Soul Sistah…

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Several weeks ago, I received a call from a client, who I’m honored to say is also a friend. As I walked to the end of the driveway to get my mail, getting ready to go to dinner with Alex, I listened as she explained that she had been diagnosed with breast cancer. To say this woman has had a difficult year would be a huge understatement. She has had curve balls, dodge balls, basketballs, well just about everything thrown at her this year and she has continued to stay standing up. She explained to me that she didn’t yet know the severity of the cancer diagnosis but would let me know when she knew something more. Her main concern at the time, was how she was going to tell her teenage daughter who was currently residing in a longterm residential program for addiction. As I got into the car, I just kind of lost it. Alex immediately knew something was wrong, obviously from my flood of tears, but assumed that it was some random memory I was having about my mom, which may have been part of the truth; the memory of some strange, foreboding diagnosis that no one really knows what to do with yet. He’s not a man of many words when it comes to stuff like this and all he said was, “I’m sure she will be fine.” And he was right.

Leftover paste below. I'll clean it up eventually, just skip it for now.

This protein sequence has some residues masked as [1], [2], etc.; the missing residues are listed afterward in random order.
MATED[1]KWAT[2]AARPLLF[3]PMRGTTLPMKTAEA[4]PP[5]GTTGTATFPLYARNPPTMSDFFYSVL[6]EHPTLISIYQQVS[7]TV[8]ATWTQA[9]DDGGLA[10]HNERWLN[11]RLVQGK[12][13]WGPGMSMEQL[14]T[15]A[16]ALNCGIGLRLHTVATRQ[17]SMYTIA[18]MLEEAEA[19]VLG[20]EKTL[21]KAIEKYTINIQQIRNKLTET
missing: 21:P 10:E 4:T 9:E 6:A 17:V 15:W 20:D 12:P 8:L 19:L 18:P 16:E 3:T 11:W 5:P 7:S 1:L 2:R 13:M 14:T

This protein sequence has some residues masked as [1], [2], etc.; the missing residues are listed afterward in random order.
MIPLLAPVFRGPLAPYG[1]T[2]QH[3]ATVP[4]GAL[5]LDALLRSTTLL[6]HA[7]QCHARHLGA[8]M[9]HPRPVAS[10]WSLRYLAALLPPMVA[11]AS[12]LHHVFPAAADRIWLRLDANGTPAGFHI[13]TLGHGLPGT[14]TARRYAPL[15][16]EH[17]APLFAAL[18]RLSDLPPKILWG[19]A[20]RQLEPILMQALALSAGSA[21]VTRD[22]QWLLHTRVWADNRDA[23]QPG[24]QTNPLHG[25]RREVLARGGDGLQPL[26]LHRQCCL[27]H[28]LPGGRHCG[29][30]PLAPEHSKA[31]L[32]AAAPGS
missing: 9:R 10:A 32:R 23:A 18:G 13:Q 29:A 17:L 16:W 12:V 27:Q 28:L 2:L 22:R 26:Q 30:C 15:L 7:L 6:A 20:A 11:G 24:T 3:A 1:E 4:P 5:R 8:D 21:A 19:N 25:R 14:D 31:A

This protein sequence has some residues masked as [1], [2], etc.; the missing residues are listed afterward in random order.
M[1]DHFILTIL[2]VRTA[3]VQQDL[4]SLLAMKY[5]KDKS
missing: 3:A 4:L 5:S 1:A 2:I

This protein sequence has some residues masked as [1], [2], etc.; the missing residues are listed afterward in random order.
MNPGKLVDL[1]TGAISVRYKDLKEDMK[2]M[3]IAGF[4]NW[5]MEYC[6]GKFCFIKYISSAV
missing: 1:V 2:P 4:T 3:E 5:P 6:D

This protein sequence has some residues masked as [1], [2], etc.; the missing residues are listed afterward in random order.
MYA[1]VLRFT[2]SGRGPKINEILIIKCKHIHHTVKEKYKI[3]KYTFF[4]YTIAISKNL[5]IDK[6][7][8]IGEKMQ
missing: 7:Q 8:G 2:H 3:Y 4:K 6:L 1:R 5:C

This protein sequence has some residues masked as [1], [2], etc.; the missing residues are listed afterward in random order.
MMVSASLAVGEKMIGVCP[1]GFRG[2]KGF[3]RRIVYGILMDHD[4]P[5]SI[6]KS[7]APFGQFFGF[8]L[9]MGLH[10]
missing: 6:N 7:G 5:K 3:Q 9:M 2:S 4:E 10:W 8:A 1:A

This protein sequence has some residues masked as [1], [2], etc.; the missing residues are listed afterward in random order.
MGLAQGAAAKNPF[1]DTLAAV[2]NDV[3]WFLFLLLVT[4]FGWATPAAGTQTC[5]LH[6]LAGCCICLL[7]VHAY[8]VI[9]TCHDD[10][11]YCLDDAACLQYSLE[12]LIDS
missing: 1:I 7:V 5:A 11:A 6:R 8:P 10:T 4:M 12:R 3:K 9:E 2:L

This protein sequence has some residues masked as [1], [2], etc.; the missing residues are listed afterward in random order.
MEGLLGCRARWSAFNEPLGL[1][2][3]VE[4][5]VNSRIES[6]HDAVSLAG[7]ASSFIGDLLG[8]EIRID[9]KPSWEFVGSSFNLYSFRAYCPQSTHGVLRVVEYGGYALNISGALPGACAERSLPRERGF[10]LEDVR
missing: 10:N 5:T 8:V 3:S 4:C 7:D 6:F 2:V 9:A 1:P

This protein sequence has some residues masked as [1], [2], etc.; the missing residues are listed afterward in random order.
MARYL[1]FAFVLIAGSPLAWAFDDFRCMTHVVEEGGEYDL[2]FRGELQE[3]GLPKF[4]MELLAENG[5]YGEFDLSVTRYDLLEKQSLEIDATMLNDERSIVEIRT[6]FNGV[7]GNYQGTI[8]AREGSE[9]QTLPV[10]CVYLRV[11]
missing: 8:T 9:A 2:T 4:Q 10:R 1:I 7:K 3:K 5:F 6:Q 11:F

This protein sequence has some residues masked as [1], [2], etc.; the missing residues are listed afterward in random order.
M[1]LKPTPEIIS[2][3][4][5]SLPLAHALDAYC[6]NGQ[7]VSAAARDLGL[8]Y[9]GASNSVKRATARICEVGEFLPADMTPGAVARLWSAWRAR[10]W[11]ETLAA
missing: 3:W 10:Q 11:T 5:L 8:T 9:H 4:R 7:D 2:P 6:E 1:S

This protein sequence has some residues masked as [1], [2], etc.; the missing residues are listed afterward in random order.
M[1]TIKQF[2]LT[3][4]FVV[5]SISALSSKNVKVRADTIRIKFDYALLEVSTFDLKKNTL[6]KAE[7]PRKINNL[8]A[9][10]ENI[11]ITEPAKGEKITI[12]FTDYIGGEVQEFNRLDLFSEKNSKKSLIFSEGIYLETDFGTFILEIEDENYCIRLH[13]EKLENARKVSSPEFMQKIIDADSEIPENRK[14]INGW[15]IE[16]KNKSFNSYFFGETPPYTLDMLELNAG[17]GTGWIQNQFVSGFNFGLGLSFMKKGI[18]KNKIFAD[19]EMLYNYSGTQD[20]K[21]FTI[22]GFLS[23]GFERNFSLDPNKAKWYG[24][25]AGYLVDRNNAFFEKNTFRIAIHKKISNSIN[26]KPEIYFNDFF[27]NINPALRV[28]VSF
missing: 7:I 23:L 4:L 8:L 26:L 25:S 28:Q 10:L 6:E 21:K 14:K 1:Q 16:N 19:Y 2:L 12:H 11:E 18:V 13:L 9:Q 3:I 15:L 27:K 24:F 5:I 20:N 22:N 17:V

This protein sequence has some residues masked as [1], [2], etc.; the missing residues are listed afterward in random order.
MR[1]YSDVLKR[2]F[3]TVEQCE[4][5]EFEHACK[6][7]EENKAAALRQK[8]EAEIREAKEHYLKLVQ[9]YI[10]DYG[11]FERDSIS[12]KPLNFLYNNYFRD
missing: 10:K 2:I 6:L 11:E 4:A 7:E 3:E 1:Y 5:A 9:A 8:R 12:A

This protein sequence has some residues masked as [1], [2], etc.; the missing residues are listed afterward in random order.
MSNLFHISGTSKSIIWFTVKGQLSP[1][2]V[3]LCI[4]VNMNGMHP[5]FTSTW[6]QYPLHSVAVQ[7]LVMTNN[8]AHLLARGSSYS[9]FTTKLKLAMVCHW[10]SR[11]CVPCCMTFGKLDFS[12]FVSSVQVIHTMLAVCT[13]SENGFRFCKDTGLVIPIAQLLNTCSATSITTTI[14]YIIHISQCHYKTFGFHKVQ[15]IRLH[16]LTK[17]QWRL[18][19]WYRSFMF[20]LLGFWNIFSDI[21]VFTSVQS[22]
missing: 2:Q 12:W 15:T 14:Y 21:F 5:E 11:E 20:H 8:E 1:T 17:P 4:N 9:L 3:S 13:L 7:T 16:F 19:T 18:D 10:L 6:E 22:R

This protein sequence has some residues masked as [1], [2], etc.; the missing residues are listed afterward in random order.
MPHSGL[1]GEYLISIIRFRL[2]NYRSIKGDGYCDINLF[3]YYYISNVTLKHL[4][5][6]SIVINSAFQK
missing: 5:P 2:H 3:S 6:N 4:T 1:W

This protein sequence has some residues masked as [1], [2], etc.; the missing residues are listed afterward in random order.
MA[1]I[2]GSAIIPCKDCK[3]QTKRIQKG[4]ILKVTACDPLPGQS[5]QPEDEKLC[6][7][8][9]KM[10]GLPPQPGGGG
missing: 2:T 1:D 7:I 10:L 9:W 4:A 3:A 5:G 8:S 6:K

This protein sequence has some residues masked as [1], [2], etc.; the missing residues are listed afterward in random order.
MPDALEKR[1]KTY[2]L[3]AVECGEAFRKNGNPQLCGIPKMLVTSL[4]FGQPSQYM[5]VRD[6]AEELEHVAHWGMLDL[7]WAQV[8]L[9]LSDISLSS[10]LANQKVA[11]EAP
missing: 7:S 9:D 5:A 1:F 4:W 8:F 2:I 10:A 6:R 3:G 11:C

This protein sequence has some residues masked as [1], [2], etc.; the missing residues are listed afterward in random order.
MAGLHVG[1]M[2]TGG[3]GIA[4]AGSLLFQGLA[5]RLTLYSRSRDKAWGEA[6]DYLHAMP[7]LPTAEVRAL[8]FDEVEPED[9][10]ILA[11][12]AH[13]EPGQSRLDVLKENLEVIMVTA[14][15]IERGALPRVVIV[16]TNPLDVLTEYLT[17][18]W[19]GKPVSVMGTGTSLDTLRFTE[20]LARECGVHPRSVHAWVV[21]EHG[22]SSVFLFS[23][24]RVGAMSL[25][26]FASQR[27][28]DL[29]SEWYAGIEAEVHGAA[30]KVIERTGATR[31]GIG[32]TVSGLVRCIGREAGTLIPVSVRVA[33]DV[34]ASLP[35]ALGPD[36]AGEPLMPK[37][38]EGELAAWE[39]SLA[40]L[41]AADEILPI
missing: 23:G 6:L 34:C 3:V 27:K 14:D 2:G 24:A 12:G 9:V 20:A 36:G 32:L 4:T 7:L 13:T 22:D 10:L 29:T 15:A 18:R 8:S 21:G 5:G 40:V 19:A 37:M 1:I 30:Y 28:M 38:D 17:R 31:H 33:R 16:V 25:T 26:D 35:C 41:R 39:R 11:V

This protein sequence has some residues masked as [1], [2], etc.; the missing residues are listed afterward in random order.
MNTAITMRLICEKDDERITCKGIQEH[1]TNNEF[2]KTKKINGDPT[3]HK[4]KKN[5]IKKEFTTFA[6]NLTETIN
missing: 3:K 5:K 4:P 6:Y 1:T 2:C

I met with her later that week and she had one of the most positive attitudes of anyone I had seen in my office in quite some time. She stated that her marriage was improving, that she was more focused now than ever before, that she was finally able to set boundaries with her relationship with her mother and that she was able to allow her children to make their own decisions and begin to live their own lives. For once, she said, she was living for herself. She believed the cancer was the best thing that could ever have happened to her. And then I got a call a few days later that the cancer had spread. And still…her attitude remained the same. She had, in a sense, been reborn.